The creators of streaming music service Rdio have finally launched their take on digital video through a new service called Vdio.

But fans of Rdio’s model (unlimited access to all the music you can stream for $10 per month) will be disappointed: Vdio is similar to Rdio only in name. It’s really just another online video store.

The site, which officially launched today, sells customers movies and TV shows a la carte. Right now the service is in beta testing and only available to paying Rdio subscribers, who get a free $25 credit to buy videos. The service’s library appears to be pretty broad with content from all the major film studios and TV Networks, including Disney, Fox, Warner Bros., Universal, NBC, CBS, ABC, Fox, and many popular cable channels. (Sorry, Game of Thrones fans, no HBO to speak of, although GigaOM is reporting that Vdio hopes to add that content in the future.)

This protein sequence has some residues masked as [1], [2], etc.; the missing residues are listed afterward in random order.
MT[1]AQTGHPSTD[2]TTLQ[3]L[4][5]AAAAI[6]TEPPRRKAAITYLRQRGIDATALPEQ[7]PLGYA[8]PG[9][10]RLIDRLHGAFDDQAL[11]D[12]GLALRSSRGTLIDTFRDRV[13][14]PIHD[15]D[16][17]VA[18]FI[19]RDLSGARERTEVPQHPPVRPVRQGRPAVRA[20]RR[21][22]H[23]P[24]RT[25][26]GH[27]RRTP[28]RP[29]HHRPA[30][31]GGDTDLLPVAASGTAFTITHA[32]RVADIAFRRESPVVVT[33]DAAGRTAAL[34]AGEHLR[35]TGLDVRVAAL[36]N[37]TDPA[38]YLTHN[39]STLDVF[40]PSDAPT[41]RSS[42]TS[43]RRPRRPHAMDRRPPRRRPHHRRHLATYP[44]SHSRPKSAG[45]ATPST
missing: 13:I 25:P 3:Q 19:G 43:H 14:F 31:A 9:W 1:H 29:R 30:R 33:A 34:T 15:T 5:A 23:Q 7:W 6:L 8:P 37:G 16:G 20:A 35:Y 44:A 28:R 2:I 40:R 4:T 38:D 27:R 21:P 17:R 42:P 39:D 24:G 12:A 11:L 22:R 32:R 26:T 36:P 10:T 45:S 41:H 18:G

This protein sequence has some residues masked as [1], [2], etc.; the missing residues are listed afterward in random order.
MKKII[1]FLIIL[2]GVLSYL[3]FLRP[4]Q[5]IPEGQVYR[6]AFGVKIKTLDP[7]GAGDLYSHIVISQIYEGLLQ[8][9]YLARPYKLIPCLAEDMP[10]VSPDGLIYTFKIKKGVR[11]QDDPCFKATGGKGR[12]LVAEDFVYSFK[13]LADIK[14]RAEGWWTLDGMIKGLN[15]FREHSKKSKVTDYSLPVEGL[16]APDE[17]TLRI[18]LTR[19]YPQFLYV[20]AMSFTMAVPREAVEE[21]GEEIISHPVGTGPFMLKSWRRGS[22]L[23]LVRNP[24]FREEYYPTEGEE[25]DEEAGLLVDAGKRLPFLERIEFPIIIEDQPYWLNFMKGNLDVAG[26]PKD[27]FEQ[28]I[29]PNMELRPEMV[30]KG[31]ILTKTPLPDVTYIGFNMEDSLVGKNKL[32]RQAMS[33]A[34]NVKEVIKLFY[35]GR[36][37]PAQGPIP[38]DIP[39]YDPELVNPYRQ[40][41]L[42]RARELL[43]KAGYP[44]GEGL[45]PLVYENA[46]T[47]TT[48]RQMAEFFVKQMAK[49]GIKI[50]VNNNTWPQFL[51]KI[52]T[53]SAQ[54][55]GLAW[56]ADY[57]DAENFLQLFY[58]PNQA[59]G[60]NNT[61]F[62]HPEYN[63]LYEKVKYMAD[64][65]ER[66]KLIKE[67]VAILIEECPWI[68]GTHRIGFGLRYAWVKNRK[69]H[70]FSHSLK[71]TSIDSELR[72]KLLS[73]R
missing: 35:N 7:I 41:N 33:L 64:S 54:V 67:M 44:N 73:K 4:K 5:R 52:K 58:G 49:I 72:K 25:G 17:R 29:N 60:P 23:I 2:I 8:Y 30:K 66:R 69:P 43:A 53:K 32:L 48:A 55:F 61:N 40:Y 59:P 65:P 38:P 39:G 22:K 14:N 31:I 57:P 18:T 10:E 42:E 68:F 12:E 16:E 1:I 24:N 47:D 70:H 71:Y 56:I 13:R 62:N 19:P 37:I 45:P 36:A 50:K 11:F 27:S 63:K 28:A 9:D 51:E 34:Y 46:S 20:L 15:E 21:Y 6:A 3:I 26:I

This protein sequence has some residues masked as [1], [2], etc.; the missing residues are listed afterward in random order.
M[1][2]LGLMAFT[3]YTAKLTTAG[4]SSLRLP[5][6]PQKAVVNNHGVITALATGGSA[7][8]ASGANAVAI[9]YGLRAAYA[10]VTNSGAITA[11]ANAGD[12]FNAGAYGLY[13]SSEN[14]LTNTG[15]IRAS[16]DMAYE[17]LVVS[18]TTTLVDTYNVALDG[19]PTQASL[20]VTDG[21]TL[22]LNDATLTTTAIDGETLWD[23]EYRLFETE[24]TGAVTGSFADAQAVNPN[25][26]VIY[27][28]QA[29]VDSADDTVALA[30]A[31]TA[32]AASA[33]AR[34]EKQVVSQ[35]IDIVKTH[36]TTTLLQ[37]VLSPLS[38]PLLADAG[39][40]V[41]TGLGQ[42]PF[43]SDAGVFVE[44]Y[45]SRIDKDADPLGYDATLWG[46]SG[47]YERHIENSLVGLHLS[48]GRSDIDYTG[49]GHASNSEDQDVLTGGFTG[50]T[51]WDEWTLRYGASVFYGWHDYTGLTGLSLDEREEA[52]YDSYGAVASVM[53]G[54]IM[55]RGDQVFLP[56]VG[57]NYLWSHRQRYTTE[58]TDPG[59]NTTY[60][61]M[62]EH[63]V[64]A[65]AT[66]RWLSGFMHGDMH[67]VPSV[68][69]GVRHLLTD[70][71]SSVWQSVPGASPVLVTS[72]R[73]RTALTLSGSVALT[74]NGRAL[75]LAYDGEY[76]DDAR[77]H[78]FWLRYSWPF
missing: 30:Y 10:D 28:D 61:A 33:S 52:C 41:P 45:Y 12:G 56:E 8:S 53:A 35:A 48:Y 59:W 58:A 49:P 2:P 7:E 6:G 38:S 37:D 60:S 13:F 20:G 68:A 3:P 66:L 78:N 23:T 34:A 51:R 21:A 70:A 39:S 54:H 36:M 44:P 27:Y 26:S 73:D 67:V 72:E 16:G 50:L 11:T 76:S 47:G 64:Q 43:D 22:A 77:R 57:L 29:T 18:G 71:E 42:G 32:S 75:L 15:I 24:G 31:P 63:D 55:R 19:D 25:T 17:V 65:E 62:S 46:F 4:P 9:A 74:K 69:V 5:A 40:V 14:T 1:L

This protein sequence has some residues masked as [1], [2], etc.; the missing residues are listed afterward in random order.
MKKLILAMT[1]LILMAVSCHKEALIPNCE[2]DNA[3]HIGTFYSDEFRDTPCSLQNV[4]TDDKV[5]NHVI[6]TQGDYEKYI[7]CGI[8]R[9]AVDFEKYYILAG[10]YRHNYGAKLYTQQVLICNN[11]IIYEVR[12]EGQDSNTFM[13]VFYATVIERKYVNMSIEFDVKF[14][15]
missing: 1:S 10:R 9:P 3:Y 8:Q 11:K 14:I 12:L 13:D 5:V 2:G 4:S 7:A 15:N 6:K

Customers will buy access to each video through Vdio’s platform, which is available via web browsers and an iPad app. Presumably more devices will follow as the service grows and opens up to the public. It doesn’t look like there’s an offline viewing mode either, which means you’ll need to have a reliable Internet connection. You can only make purchases through the Vdio website, not the app — which makes sense considering that Apple takes a 30 percent cut on all in-app purchases.

Basically, Vdio is directly competing with Apple’s iTunes store, Walmart’s Vudu, Flixster, and Amazon’s video store (not counting the Prime service). That may be a bit of a disappointment for people who were hoping the Rdio folks would go for a subscription-based route.

While there are already a slew of dominant players in the digital video store world, there’s always room for more choices. Vdio is trying to win consumers over with the same sort of content recommendation features that it uses for Rdio, which includes your previous content consumption activity as well as the activity of your friends and family members.

Vdio will tentatively open to the public later this summer, with plans to launch in other countries like Canada as well.